Late, great Dolphins reach playoffs

December 21, 1992|By Scott Fowler | Scott Fowler,Knight-Ridder News Service

MIAMI -- The Miami Dolphins sped into the playoffs last night in perfect character, nipping the New York Jets, 19-17, on Pete Stoyanovich's 37-yard field goal with 0:07 left.

It was the fifth time this season the 10-5 Dolphins had won in the last five minutes. It also was the second time this year that James Bond-like time flashed on the scoreboard as the Dolphins won, and that fit, too. The Dolphins love cliffhanger endings, and last night's victory before a hoarse group of 68,275 fans at Joe Robbie Stadium may have been the Dolphins' best of the season.

"I had a lot of anger inside me, and I let it all out into that final kick," said Stoyanovich, who had missed an extra point wide right with 2:30 left after a bad hold by reserve quarterback Scott Mitchell. That PAT would have tied the score at 17.

The Dolphins joined Buffalo, Pittsburgh, San Diego and Houston in the AFC playoffs. The final berth will belong to the winner of the Denver-Kansas City game next week.

"We're still in it, and that's what counts," said Miami coach Don Shula, whose team also beat Cleveland earlier this season on a Mark Higgs touchdown run with 0:07 remaining. "And we're still keeping things exciting."

There's no doubt of that. The Dolphins' offense, stymied for most of the game, scored on fourth-and-two plays on both of its touchdowns.

The first was a 39-yarder to Mark Clayton in the first quarter. Clayton had to leave the game later in the quarter after being stung on a hit by Jets cornerback James Hasty. He was diagnosed with a bruised lung, kept overnight in Holy Cross Hospital for observation and is questionable for the New England game.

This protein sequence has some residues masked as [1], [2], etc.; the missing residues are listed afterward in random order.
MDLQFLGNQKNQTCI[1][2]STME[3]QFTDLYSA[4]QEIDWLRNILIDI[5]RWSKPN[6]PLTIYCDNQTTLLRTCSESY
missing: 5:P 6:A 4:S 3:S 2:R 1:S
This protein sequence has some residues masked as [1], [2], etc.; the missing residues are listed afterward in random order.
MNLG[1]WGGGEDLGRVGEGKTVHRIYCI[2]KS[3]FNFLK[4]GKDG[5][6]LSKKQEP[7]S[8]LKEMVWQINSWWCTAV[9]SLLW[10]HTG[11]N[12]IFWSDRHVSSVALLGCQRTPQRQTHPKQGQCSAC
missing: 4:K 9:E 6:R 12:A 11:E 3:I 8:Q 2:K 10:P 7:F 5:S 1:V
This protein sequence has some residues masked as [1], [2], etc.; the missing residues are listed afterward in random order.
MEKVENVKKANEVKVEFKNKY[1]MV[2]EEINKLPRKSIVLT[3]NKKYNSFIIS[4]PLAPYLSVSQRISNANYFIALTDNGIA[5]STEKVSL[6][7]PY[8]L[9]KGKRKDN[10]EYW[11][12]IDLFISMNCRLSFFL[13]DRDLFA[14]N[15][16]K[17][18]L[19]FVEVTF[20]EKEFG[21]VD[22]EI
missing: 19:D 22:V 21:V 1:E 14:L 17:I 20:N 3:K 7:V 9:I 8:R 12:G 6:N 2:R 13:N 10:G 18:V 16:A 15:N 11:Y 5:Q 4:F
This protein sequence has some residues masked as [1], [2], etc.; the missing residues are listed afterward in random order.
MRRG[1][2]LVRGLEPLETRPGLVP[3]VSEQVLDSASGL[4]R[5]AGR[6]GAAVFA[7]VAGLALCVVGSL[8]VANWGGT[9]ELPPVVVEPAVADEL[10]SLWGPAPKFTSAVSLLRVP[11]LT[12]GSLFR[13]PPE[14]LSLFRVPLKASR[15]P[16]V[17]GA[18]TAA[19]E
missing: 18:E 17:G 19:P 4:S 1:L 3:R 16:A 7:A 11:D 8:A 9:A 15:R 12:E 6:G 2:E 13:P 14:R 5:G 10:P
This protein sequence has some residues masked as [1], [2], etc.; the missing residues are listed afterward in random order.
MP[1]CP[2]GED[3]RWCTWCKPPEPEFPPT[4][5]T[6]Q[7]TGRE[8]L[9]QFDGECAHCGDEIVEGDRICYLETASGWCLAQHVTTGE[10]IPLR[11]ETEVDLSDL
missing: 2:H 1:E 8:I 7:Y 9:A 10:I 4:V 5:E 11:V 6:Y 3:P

The Dolphins' second touchdown was to Tony Martin on a beautifully set up flanker screen for 55 yards with 2:30 left.

After that play, Jets coach Bruce Coslet, Dolphins tight end Keith Jackson and quarterback Dan Marino started yelling at each other because Coslet thought Jackson had illegally picked off a Jets defender and the Dolphins had lined up in an illegal formation.

Stoyanovich also hit a 31-yard field goal in the fourth quarter, when Miami scored 12 of its 19 points.

Marino now has led the Dolphins to fourth-quarter comebacks 23 times in his career and five times this season.

Stoyanovich was in danger of being remembered only for the fourth extra-point miss of his career late in the game. "I never fielded the snap cleanly," Mitchell said. "It was my fault for not getting it down."

The Dolphins kicker agreed, but all the national TV audience saw was Jets defensive coordinator Pete Carroll giving the choke signal in the general direction of the Dolphins sideline, Jets tackle Mario Johnson derisively coming over to congratulate Stoyanovich and Dolphins fans booing the kicker as he shook his head and slowly walked to the sidelines.

"There were fans yelling at him, some teammates getting down on him, and I didn't think it was very professional," said linebacker Bryan Cox, who came over and hugged Stoyanovich shortly after the miss. "I told him we would get him another shot."

The Dolphins defense did just that, after Miami reconsidered an onside kick and instead booted the ball deep. The Jets played close to the vest, running three straight plays up the middle.

"We thought they would do that because of the success they had running the ball against us before," said Cox, who knew the Jets had beaten Miami three straight times coming in and averaged 199 yards rushing in those games. "So we just stuffed them."

The Jets gained only 2 yards on three plays, to their own 16, and then Louie Aguiar shanked a 29-yard punt to the Jets' 45. Miami moved 26 yards -- 17 of them on Mark Duper's first catch of the game -- to set up Stoyanovich for the game-winner.

"When Pete missed the point-after, everyone felt as down as you could feel," Shula said. "But he came through for us. We kept it exciting, didn't we?"

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